In recent times, 300 Chinese fishing vessels were seen operating just off the Galápagos Islands, and NGO Global Fishing Watch which works in partnership with Google and the environmental watchdog SkyTruth, Oceana “documented Chinese vessels apparently disabling their public tracking devices, thus providing conflicting vessel identification information”. This prompted Chile, Colombia, Ecuador and Peru to issue a joint statement of their intention to work together and “prevent, discourage and jointly confront” any attempts to illegally fish. China has been labelled as world’s worst nation in a 2019 IUU fishing index and is accused of “overfishing, targeting of endangered shark species, illegal intrusion of jurisdiction, false licensing and catch documentation, and forced labour”.

Besides engaging in IUU fishing, the Chinese fishing fleet is part of the military surveillance and intelligence networks. Experts argue that “many of these fishing vessels are indistinguishable from China’s ordinary fishing fleet, as they engage in a variety of peacetime missions and receive military training to conduct operations during armed hostilities.” Furthermore, “the vessels of the Chinese maritime militia could be used to support some PRC military missions. Some of the maritime militia may be coastal fishing craft that are immune from capture during armed conflict but may be attacked if they assist the People’s Liberation Army Navy (PLAN) military effort in any manner.  Most of the maritime militia vessels operate on high seas and are usually engaged in commercial fishing, but occasionally are called on to assist the PLAN or China Coast Guard (CCG).”

The People’s Armed Forces Maritime Militia (PAFMM) operate as the Third Sea Force of country and supports the CCG and PLAN operations. Their fishing vessels are “equipped with advanced electronics, including communications systems and radar that supplement the PLAN force structure and enhance interoperability with other agencies” as also provide logistics support to PLAN. These can also use the Beidou navigation satellite system for tracking the position of other afloat units. The PAFMM numbers are fast expanding commensurate with the fishing fleet expansion.

There are several instances of States using fishing vessels to support military-naval operations. The Soviets deployed fishing vessels for not only supplying combat vessels but also for intelligence collection; in 1993, the US government agents found Sonobuoys capable of tracking submarines and expendable bathythermographs onboard the Russian fishing vessel Kapitan Man; the north Vietnamese used civilian ships as scouts to try to locate US forces in the Gulf of Tonkin; and during the 1982 Falkland War, the British Royal Navy destroyed Argentine fishing trawler ARA Narwhal which was suspected of passing electronic intelligence on British naval movements to Argentine forces.

It would not be surprising that China could dispatch its fisheries vessels to the Indian Ocean that could serve as intelligence-gathering platforms. Such vessels can be staged from ports in Pakistan, Sri Lanka, Djibouti and even Sudan where Russia has recently obtained naval access lease of 25 years. Gwadar also fits well into the Chinese MSR strategy and PLA Navy’s operational plans and has the potential to provide Beijing the critical ‘leverage to play the Great Game in the Indian Ocean.’ In this context, it is of import to quote an Indian Navy tweet which reads “Indian Navy aircraft spotted the movement of Chinese distant-water fishing fleet, supported by People’s Liberation Army Navy ships, in western Indian Ocean Region when they were moving towards Morocco.”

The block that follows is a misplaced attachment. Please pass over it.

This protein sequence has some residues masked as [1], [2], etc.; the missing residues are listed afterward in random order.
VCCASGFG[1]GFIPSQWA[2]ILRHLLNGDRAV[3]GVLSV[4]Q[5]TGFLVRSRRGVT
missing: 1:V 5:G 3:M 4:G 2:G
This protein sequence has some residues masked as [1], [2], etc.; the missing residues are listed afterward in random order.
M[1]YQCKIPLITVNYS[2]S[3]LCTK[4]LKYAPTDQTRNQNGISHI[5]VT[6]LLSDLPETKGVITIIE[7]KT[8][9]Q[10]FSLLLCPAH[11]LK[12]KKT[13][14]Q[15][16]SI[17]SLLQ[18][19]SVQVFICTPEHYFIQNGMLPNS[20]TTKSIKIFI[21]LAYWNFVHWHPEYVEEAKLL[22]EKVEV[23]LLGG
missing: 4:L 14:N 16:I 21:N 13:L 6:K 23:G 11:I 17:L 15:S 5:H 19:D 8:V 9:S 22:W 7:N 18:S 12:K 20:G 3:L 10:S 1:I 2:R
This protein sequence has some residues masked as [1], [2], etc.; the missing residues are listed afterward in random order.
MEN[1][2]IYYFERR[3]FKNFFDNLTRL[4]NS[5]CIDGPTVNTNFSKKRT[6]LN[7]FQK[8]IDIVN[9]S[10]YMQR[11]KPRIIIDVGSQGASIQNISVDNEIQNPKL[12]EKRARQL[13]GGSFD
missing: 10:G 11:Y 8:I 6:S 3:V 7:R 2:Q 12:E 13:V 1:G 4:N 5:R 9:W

At another level, Chinese fishing boats, particularly of the larger size, can serve as platforms for carrying laser weapons. For instance, high-powered Chinese military lasers are suspected to have been flashed at US’ C-130s in Djibouti; but the Chinese denied such insinuations. Similarly, Chinese were accused of lasers attacks on US aircraft operating in the Pacific Ocean. Apparently, these attacks originated “from a range of different sources, both ashore and from fishing vessels.”

According to Indian Ministry of Defence annual report, during the recent standoff between India and China, there was use of “unorthodox weapons” by the PLA along the Line of Actual Control (LAC). Although the report does not specify the type of weapon, JinCanrong, Deputy Dean of the School of International Relations at the Renmin University of China has claimed on a TV program that PLA soldiers “made innovative use of high-power microwave weapons” to attack Indian soldiers in control of the higher positions at Pangong Tso.

In summation, the Chinese distant water fishing fleet are a potential source of concern for the global fisheries. Further, their unstainable fishing practices including IUU fishing are a major cause for environmental and ecological degradation. Besides, their growing numbers can overwhelm the local fishing communities. Up till now the PAFMM has limited its operations in the South China Sea, it is plausible that they make appearance in the Indian Ocean and operate out of Gwadar, Karachi, Colombo, Hambantota , and ports in east Africa.